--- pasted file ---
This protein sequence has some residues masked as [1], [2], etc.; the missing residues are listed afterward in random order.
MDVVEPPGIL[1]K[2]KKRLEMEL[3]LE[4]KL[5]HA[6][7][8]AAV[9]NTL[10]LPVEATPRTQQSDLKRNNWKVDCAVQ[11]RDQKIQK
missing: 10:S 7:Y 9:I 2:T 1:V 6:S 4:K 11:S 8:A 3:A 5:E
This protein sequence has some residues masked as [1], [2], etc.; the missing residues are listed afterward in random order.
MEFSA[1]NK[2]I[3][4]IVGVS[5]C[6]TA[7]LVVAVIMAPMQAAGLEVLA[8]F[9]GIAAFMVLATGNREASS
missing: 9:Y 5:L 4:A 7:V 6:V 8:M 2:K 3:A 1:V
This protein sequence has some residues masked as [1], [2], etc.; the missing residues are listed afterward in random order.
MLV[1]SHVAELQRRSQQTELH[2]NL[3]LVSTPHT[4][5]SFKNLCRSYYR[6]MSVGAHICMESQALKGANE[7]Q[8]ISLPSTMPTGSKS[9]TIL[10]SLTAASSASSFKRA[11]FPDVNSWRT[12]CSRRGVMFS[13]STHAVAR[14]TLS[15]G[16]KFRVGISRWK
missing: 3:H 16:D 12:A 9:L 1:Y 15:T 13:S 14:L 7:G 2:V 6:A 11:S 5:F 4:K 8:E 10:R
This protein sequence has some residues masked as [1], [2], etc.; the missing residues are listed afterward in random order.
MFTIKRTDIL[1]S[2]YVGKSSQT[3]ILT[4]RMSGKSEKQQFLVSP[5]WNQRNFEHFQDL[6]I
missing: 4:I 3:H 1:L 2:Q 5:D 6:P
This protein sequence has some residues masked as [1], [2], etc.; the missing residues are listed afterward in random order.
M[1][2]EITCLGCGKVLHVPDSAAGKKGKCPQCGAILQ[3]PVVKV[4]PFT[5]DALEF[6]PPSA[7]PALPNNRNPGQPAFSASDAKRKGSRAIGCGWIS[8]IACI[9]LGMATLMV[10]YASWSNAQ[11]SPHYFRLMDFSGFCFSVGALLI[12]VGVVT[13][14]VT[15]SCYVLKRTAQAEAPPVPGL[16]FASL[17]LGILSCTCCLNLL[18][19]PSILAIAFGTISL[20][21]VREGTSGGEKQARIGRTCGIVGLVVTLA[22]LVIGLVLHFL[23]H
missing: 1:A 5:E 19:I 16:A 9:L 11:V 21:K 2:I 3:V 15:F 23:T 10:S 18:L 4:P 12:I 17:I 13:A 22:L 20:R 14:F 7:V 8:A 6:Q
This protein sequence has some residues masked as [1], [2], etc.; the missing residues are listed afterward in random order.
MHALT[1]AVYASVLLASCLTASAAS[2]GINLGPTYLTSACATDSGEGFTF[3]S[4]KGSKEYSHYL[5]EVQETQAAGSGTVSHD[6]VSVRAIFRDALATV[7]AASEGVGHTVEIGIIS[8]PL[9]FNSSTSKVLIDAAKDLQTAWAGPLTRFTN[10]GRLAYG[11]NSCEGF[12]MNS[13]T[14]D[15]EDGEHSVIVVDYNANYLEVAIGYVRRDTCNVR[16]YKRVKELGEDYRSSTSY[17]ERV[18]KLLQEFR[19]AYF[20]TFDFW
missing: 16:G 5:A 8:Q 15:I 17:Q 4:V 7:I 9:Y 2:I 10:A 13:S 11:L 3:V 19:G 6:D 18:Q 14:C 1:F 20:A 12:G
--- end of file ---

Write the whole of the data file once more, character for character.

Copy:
This protein sequence has some residues masked as [1], [2], etc.; the missing residues are listed afterward in random order.
MDVVEPPGIL[1]K[2]KKRLEMEL[3]LE[4]KL[5]HA[6][7][8]AAV[9]NTL[10]LPVEATPRTQQSDLKRNNWKVDCAVQ[11]RDQKIQK
missing: 10:S 7:Y 9:I 2:T 1:V 6:S 4:K 11:S 8:A 3:A 5:E
This protein sequence has some residues masked as [1], [2], etc.; the missing residues are listed afterward in random order.
MEFSA[1]NK[2]I[3][4]IVGVS[5]C[6]TA[7]LVVAVIMAPMQAAGLEVLA[8]F[9]GIAAFMVLATGNREASS
missing: 9:Y 5:L 4:A 7:V 6:V 8:M 2:K 3:A 1:V
This protein sequence has some residues masked as [1], [2], etc.; the missing residues are listed afterward in random order.
MLV[1]SHVAELQRRSQQTELH[2]NL[3]LVSTPHT[4][5]SFKNLCRSYYR[6]MSVGAHICMESQALKGANE[7]Q[8]ISLPSTMPTGSKS[9]TIL[10]SLTAASSASSFKRA[11]FPDVNSWRT[12]CSRRGVMFS[13]STHAVAR[14]TLS[15]G[16]KFRVGISRWK
missing: 3:H 16:D 12:A 9:L 1:Y 15:T 13:S 14:L 7:G 2:V 6:A 11:S 5:F 4:K 8:E 10:R
This protein sequence has some residues masked as [1], [2], etc.; the missing residues are listed afterward in random order.
MFTIKRTDIL[1]S[2]YVGKSSQT[3]ILT[4]RMSGKSEKQQFLVSP[5]WNQRNFEHFQDL[6]I
missing: 4:I 3:H 1:L 2:Q 5:D 6:P
This protein sequence has some residues masked as [1], [2], etc.; the missing residues are listed afterward in random order.
M[1][2]EITCLGCGKVLHVPDSAAGKKGKCPQCGAILQ[3]PVVKV[4]PFT[5]DALEF[6]PPSA[7]PALPNNRNPGQPAFSASDAKRKGSRAIGCGWIS[8]IACI[9]LGMATLMV[10]YASWSNAQ[11]SPHYFRLMDFSGFCFSVGALLI[12]VGVVT[13][14]VT[15]SCYVLKRTAQAEAPPVPGL[16]FASL[17]LGILSCTCCLNLL[18][19]PSILAIAFGTISL[20][21]VREGTSGGEKQARIGRTCGIVGLVVTLA[22]LVIGLVLHFL[23]H
missing: 1:A 5:E 19:I 16:A 9:L 11:V 21:K 2:I 3:V 15:F 23:T 10:S 18:L 4:P 12:I 17:I 13:A 22:L 20:R 14:F 7:V 8:A 6:Q
This protein sequence has some residues masked as [1], [2], etc.; the missing residues are listed afterward in random order.
MHALT[1]AVYASVLLASCLTASAAS[2]GINLGPTYLTSACATDSGEGFTF[3]S[4]KGSKEYSHYL[5]EVQETQAAGSGTVSHD[6]VSVRAIFRDALATV[7]AASEGVGHTVEIGIIS[8]PL[9]FNSSTSKVLIDAAKDLQTAWAGPLTRFTN[10]GRLAYG[11]NSCEGF[12]MNS[13]T[14]D[15]EDGEHSVIVVDYNANYLEVAIGYVRRDTCNVR[16]YKRVKELGEDYRSSTSY[17]ERV[18]KLLQEFR[19]AYF[20]TFDFW
missing: 16:G 5:A 8:Q 15:I 17:Q 4:V 7:I 9:Y 2:I 10:A 13:S 11:L 3:V 19:G 6:D 18:Q 14:C 1:F 20:A 12:G